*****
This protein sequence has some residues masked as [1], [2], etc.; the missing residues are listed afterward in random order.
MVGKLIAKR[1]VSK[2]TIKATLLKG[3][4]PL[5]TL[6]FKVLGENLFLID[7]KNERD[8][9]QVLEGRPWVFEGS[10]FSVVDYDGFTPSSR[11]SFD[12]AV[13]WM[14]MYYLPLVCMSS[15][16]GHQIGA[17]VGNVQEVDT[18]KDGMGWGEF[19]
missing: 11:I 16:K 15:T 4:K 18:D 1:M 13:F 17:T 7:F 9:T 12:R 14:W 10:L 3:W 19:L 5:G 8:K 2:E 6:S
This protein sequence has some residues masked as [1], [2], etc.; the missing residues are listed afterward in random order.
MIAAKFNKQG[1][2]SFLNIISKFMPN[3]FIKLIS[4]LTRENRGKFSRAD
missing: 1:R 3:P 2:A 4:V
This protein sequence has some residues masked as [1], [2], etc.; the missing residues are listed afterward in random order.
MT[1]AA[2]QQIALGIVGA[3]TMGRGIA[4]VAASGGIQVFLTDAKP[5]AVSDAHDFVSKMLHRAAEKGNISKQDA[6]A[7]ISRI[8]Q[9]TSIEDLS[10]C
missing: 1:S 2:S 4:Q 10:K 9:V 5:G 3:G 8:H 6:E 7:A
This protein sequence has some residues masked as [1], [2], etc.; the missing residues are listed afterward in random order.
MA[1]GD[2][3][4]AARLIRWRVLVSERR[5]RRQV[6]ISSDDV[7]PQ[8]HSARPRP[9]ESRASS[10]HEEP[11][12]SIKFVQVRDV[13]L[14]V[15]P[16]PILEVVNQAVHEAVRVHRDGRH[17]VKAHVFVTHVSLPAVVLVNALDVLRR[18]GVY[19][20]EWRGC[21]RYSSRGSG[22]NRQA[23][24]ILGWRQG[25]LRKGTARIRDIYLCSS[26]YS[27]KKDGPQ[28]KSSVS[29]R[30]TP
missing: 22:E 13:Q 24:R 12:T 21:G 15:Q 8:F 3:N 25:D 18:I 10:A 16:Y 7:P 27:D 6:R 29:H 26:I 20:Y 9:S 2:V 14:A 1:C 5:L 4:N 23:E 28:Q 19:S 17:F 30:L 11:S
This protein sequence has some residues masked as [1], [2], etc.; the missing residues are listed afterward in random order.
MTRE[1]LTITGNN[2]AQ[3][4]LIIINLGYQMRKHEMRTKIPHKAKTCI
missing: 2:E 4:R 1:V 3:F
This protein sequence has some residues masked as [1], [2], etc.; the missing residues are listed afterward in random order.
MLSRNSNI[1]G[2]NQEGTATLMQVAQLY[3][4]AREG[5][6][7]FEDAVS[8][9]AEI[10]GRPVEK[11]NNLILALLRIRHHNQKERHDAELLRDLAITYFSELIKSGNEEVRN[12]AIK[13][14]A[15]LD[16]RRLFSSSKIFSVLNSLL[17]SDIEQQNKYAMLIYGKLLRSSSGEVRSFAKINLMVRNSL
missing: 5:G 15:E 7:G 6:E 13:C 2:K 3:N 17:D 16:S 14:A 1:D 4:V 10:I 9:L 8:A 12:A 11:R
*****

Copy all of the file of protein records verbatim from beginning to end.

This protein sequence has some residues masked as [1], [2], etc.; the missing residues are listed afterward in random order.
MVGKLIAKR[1]VSK[2]TIKATLLKG[3][4]PL[5]TL[6]FKVLGENLFLID[7]KNERD[8][9]QVLEGRPWVFEGS[10]FSVVDYDGFTPSSR[11]SFD[12]AV[13]WM[14]MYYLPLVCMSS[15][16]GHQIGA[17]VGNVQEVDT[18]KDGMGWGEF[19]
missing: 11:I 16:K 15:T 4:K 18:D 1:M 13:F 17:T 7:F 9:T 12:R 14:W 10:L 3:W 19:L 5:G 8:K 2:E 6:S
This protein sequence has some residues masked as [1], [2], etc.; the missing residues are listed afterward in random order.
MIAAKFNKQG[1][2]SFLNIISKFMPN[3]FIKLIS[4]LTRENRGKFSRAD
missing: 1:R 3:P 2:A 4:V
This protein sequence has some residues masked as [1], [2], etc.; the missing residues are listed afterward in random order.
MT[1]AA[2]QQIALGIVGA[3]TMGRGIA[4]VAASGGIQVFLTDAKP[5]AVSDAHDFVSKMLHRAAEKGNISKQDA[6]A[7]ISRI[8]Q[9]TSIEDLS[10]C
missing: 1:S 2:S 4:Q 10:K 9:V 5:G 3:G 8:H 6:E 7:A
This protein sequence has some residues masked as [1], [2], etc.; the missing residues are listed afterward in random order.
MA[1]GD[2][3][4]AARLIRWRVLVSERR[5]RRQV[6]ISSDDV[7]PQ[8]HSARPRP[9]ESRASS[10]HEEP[11][12]SIKFVQVRDV[13]L[14]V[15]P[16]PILEVVNQAVHEAVRVHRDGRH[17]VKAHVFVTHVSLPAVVLVNALDVLRR[18]GVY[19][20]EWRGC[21]RYSSRGSG[22]NRQA[23][24]ILGWRQG[25]LRKGTARIRDIYLCSS[26]YS[27]KKDGPQ[28]KSSVS[29]R[30]TP
missing: 22:E 13:Q 24:R 12:T 21:G 15:Q 8:F 3:N 25:D 18:I 10:A 16:Y 7:P 27:D 6:R 29:H 26:I 20:Y 9:S 2:V 14:A 1:C 5:L 4:N 23:E 28:Q 19:S 17:F 30:L 11:S
This protein sequence has some residues masked as [1], [2], etc.; the missing residues are listed afterward in random order.
MTRE[1]LTITGNN[2]AQ[3][4]LIIINLGYQMRKHEMRTKIPHKAKTCI
missing: 2:E 4:R 1:V 3:F
This protein sequence has some residues masked as [1], [2], etc.; the missing residues are listed afterward in random order.
MLSRNSNI[1]G[2]NQEGTATLMQVAQLY[3][4]AREG[5][6][7]FEDAVS[8][9]AEI[10]GRPVEK[11]NNLILALLRIRHHNQKERHDAELLRDLAITYFSELIKSGNEEVRN[12]AIK[13][14]A[15]LD[16]RRLFSSSKIFSVLNSLL[17]SDIEQQNKYAMLIYGKLLRSSSGEVRSFAKINLMVRNSL
missing: 5:G 15:E 7:G 6:E 13:C 2:K 3:N 17:D 16:S 14:A 1:D 4:V 10:I 9:L 8:A 12:A 11:R